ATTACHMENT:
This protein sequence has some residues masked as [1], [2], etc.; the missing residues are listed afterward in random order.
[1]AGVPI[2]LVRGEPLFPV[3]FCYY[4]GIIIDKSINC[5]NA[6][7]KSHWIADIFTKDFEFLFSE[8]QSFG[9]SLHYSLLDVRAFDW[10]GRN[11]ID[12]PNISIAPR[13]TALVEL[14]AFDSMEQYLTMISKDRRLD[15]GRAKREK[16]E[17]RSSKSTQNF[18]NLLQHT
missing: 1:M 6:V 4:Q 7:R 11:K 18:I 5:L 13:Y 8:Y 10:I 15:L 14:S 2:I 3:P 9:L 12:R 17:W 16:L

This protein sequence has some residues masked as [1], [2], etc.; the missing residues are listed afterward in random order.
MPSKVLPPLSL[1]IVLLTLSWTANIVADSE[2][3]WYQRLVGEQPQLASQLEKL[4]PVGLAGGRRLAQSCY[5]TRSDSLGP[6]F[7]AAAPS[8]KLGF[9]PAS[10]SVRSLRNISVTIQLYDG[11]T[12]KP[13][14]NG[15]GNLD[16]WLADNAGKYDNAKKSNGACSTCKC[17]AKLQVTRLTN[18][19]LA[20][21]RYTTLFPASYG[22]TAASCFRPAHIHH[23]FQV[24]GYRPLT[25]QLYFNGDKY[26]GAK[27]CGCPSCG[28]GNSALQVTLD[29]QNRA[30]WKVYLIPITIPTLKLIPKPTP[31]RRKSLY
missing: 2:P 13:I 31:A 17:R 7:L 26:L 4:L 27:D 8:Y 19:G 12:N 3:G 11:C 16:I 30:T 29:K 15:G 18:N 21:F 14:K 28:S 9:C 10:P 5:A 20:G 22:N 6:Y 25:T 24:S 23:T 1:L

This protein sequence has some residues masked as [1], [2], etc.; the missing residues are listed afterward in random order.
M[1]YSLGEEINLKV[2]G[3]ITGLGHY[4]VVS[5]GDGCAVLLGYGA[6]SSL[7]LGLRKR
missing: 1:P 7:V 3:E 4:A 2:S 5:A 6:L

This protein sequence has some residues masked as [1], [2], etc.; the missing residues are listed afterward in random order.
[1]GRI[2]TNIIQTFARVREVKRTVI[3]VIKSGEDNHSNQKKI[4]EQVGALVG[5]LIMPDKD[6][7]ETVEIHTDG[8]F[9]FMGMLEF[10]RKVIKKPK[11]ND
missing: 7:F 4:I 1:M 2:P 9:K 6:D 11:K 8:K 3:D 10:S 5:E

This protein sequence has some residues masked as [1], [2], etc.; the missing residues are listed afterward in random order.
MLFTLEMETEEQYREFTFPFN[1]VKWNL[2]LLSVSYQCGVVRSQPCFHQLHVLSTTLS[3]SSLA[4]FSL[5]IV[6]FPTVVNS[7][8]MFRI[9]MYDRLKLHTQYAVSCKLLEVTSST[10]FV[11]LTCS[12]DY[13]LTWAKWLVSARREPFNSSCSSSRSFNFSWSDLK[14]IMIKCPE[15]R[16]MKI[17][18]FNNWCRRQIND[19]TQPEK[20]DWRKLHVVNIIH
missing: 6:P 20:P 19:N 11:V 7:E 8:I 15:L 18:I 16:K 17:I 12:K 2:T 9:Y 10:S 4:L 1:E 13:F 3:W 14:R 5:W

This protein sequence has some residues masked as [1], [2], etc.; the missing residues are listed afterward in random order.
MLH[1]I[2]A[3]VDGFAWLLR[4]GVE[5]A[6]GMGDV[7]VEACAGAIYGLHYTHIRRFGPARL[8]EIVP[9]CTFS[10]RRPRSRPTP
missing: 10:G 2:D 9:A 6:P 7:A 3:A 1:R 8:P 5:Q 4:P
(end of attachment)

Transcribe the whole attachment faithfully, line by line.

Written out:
This protein sequence has some residues masked as [1], [2], etc.; the missing residues are listed afterward in random order.
[1]AGVPI[2]LVRGEPLFPV[3]FCYY[4]GIIIDKSINC[5]NA[6][7]KSHWIADIFTKDFEFLFSE[8]QSFG[9]SLHYSLLDVRAFDW[10]GRN[11]ID[12]PNISIAPR[13]TALVEL[14]AFDSMEQYLTMISKDRRLD[15]GRAKREK[16]E[17]RSSKSTQNF[18]NLLQHT
missing: 1:M 6:V 4:Q 7:R 11:K 18:I 5:L 13:Y 8:Y 10:I 15:L 14:S 2:I 3:P 9:L 12:R 17:W 16:L

This protein sequence has some residues masked as [1], [2], etc.; the missing residues are listed afterward in random order.
MPSKVLPPLSL[1]IVLLTLSWTANIVADSE[2][3]WYQRLVGEQPQLASQLEKL[4]PVGLAGGRRLAQSCY[5]TRSDSLGP[6]F[7]AAAPS[8]KLGF[9]PAS[10]SVRSLRNISVTIQLYDG[11]T[12]KP[13][14]NG[15]GNLD[16]WLADNAGKYDNAKKSNGACSTCKC[17]AKLQVTRLTN[18][19]LA[20][21]RYTTLFPASYG[22]TAASCFRPAHIHH[23]FQV[24]GYRPLT[25]QLYFNGDKY[26]GAK[27]CGCPSCG[28]GNSALQVTLD[29]QNRA[30]WKVYLIPITIPTLKLIPKPTP[31]RRKSLY
missing: 2:P 13:I 31:A 17:R 7:L 26:L 4:L 27:D 8:Y 19:G 12:N 3:G 11:C 16:I 30:T 29:K 15:G 18:N 21:F 14:K 28:S 9:C 10:P 5:A 20:G 22:N 6:Y 25:T 24:S 23:T 1:L

This protein sequence has some residues masked as [1], [2], etc.; the missing residues are listed afterward in random order.
M[1]YSLGEEINLKV[2]G[3]ITGLGHY[4]VVS[5]GDGCAVLLGYGA[6]SSL[7]LGLRKR
missing: 1:P 7:V 3:E 4:A 2:S 5:A 6:L

This protein sequence has some residues masked as [1], [2], etc.; the missing residues are listed afterward in random order.
[1]GRI[2]TNIIQTFARVREVKRTVI[3]VIKSGEDNHSNQKKI[4]EQVGALVG[5]LIMPDKD[6][7]ETVEIHTDG[8]F[9]FMGMLEF[10]RKVIKKPK[11]ND
missing: 7:F 4:I 1:M 2:P 9:K 6:D 11:K 8:K 3:D 10:S 5:E

This protein sequence has some residues masked as [1], [2], etc.; the missing residues are listed afterward in random order.
MLFTLEMETEEQYREFTFPFN[1]VKWNL[2]LLSVSYQCGVVRSQPCFHQLHVLSTTLS[3]SSLA[4]FSL[5]IV[6]FPTVVNS[7][8]MFRI[9]MYDRLKLHTQYAVSCKLLEVTSST[10]FV[11]LTCS[12]DY[13]LTWAKWLVSARREPFNSSCSSSRSFNFSWSDLK[14]IMIKCPE[15]R[16]MKI[17][18]FNNWCRRQIND[19]TQPEK[20]DWRKLHVVNIIH
missing: 6:P 20:P 19:N 11:V 7:E 8:I 15:L 18:I 16:K 17:I 12:K 2:T 9:Y 10:S 4:L 1:E 13:F 3:W 14:R 5:W

This protein sequence has some residues masked as [1], [2], etc.; the missing residues are listed afterward in random order.
MLH[1]I[2]A[3]VDGFAWLLR[4]GVE[5]A[6]GMGDV[7]VEACAGAIYGLHYTHIRRFGPARL[8]EIVP[9]CTFS[10]RRPRSRPTP
missing: 10:G 2:D 9:A 6:P 7:A 3:A 1:R 8:P 5:Q 4:P